Funcinpec appears poised to regain media outlets lost after last year’s factional fighting, but new Information Minister Lu Laysreng pledged Tuesday to foster a more politically-neutral media environment.
“I prefer all press to be free to express themselves. But, for sure, they must be responsible. They cannot just attack,” the Funcinpec minister said.
State-run TVK, for example, will under his guidance become “pro-Hun Sen government, not pro-Hun Sen party [CPP],” he said.
And while Funcinpec President Prince Norodom Ranariddh has an ownership stake in Channel 9, “it won’t become a Funcinpec station again,” Lu Laysreng maintained. Funcinpec lost programming control of the privately-owned station after its forces lost factional fighting with CPP troops in July 1997.
Lu Laysreng also said Tuesday that he wants to boost public education programs on such issues as AIDS, deforestation, arts and culture and driver responsibility.
“I would like to prohibit cigarette advertising, but it would be very difficult,” he added.
Cambodia’s media has been widely characterized as partisan, and the CPP’s domination of the media was a central issue in the run-up to the July elections. The print press especially is regarded as politically biased, with many local newspapers more accurately characterized as party bulletins.
So to what extent the media will become more neutral remains uncertain. Political pressures are expected to build as commune elections draw closer.
Peter Schier, country representative for the Konrad Adenauer Foundation, a German pro-democracy group, said the new coalition government offers the opportunity to “depoliticize” the media.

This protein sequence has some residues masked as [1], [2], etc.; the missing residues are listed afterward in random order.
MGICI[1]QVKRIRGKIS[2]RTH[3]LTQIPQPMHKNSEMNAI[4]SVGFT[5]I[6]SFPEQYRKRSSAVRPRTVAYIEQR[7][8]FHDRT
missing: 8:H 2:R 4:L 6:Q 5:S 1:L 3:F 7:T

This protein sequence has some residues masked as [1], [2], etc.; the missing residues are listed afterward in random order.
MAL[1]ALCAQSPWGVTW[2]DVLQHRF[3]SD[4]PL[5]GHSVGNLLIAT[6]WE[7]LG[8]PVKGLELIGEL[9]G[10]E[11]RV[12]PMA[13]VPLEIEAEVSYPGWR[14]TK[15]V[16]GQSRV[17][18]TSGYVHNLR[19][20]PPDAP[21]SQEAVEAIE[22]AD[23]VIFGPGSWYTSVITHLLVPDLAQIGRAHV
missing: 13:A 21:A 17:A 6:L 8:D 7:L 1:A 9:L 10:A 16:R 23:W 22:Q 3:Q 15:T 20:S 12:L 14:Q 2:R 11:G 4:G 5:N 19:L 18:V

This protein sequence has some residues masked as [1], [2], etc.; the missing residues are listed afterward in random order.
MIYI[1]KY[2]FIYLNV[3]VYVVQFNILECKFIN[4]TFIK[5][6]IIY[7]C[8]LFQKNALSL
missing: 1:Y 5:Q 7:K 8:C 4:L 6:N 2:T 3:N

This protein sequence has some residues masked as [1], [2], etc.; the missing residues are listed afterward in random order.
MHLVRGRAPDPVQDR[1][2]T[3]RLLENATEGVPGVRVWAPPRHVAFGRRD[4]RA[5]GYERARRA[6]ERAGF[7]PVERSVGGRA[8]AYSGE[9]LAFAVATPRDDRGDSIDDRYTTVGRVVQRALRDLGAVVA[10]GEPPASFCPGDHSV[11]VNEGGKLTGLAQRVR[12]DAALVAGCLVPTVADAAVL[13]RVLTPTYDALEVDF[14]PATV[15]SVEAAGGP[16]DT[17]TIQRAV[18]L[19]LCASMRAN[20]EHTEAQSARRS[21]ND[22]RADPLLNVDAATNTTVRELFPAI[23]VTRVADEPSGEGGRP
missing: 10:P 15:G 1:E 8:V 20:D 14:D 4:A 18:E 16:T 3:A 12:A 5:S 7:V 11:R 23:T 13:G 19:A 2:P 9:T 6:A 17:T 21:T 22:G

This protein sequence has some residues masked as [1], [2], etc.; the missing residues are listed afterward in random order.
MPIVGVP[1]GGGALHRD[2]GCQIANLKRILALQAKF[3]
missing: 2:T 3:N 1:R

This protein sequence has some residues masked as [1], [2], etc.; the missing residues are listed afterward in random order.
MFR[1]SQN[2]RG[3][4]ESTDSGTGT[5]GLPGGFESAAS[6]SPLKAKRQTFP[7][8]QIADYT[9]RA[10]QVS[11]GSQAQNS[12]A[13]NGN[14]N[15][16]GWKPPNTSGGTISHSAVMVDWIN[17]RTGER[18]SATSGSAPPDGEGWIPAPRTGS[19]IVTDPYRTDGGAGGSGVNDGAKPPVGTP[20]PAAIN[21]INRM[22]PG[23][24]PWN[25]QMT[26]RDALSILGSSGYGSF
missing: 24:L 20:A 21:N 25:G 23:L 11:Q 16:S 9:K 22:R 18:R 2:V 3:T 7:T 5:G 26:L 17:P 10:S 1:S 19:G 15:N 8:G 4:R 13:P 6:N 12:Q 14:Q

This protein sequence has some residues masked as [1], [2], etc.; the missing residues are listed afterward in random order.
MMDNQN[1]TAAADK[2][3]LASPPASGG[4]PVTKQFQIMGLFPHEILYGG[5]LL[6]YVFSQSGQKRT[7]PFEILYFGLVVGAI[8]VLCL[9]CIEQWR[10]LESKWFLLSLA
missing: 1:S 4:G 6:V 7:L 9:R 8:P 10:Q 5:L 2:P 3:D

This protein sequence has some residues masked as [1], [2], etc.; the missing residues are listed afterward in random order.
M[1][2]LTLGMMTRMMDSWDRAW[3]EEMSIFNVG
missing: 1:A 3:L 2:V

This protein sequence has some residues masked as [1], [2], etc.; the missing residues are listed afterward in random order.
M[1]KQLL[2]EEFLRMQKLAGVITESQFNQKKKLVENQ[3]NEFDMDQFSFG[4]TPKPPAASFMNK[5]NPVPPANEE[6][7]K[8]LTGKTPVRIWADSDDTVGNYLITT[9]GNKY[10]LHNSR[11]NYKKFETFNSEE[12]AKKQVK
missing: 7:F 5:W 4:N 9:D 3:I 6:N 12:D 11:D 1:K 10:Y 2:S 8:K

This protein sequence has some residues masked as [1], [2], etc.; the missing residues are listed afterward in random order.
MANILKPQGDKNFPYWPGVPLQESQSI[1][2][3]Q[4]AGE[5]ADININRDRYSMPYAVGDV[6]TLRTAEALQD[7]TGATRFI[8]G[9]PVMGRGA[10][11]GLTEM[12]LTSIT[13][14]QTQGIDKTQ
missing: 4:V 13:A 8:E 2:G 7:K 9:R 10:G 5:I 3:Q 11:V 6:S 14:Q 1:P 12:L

To help do so, Schier suggested that state-run television be converted into public television. To ensure neutrality, he said, there could be an advisory committee from members of Cambodia’s civic society such as human rights and democracy activists, and even Buddhist monks.
“It’s not a good idea to have [political] party TV, and I think it’s boring” for the average Cambodian, Schier said. “There is a good opportunity now to restructure the media.”
It was unclear Tuesday what will happen to radio 90FM, which Funcinpec also lost following last year’s fighting. The station later supported former First Prime Minister Ung Huot, who was expelled from Funcinpec after agreeing to replace ousted first premier Prince Ranariddh.
Lu Laysreng said the station director already has agreed to give the station back to Funcinpec. But Lu Laysreng said the prince wants to take legal steps to regain the license and recover the estimated $35,000 of post-fighting looting damages.
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